A paper released by the Brookings Institution in mid-July indicates that “costly environmental review delays” are a major reason why the cost of building one mile of interstate highway tripled between the 1960s and 1980s, adjusted for inflation. The paper found that increases in household income and home values helped spur costlier interstate investments, such as the addition of more lanes, on/off ramps, and bridges.
“Changing costs for construction material or labor don’t explain the increase in spending over time. Neither do the costs of acquiring rights of way or the costs of planning,” the paper’s authors explained. “And there were no large changes to federal interstate highway construction standards over time.”
The authors did, however, identify “empirical evidence” consistent with two potential explanations for the jump in highway construction costs.
“The first is that the demand for more expensive interstate highways increases with income, as either richer people are willing to pay for more expensive highways or in any case they can have their interests heard in the political process,” they said. “The doubling in real median per capita income over the period accounts for roughly half of the increase in expenditures per mile over the period. Controls for home value also account for a large proportion of the temporal increase; taken together, income and home value increases account for almost all the temporal change in costs.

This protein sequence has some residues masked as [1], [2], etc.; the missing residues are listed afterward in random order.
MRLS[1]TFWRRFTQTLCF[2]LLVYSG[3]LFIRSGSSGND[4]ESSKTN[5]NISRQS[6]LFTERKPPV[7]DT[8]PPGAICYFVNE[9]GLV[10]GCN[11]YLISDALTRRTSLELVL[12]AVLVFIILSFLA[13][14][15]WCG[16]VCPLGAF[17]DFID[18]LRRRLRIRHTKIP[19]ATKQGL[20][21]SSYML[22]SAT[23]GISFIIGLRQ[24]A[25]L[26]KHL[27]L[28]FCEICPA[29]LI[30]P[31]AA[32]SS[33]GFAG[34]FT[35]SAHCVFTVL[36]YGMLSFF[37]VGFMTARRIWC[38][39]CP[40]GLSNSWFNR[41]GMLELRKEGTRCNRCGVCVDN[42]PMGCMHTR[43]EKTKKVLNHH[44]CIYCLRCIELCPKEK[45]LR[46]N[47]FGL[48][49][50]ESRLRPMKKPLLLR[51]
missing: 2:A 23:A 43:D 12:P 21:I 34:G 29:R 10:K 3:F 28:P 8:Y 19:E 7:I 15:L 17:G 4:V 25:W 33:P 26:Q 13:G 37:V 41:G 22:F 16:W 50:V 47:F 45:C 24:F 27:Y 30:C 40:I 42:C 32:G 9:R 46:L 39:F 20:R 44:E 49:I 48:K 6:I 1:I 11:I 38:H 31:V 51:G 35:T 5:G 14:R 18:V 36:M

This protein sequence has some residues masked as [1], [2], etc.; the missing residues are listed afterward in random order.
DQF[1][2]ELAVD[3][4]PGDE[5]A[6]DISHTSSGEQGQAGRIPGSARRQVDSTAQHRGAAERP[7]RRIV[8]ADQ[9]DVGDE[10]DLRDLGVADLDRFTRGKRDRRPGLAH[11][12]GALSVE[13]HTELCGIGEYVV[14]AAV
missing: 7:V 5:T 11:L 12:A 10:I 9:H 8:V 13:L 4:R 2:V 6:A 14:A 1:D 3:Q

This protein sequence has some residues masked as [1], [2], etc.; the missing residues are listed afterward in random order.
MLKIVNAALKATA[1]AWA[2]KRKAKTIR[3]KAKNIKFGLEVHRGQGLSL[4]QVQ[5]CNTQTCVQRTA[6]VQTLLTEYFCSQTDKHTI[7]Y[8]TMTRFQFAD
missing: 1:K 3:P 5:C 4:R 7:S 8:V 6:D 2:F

The second hypothesis with which the data are consistent is the rise of “citizen voice” in the late 1960s and early 1970s. We use the term “citizen voice” to describe the set of movements that arose in the late 1960s – the environmental movement, the civil rights movement, and the rise of homeowners as organized lobbyists – that empowered citizens with institutional tools to translate preferences into government outcomes. Some of these tools, such as environmental review, were directly aimed at increasing the cost of government behavior, by requiring the government to fully internalize the negative externalities of Interstate construction. Other new tools, such as mandated public input, could yield construction of additional highway accoutrement, such as noise barriers, create delays or increase planning costs.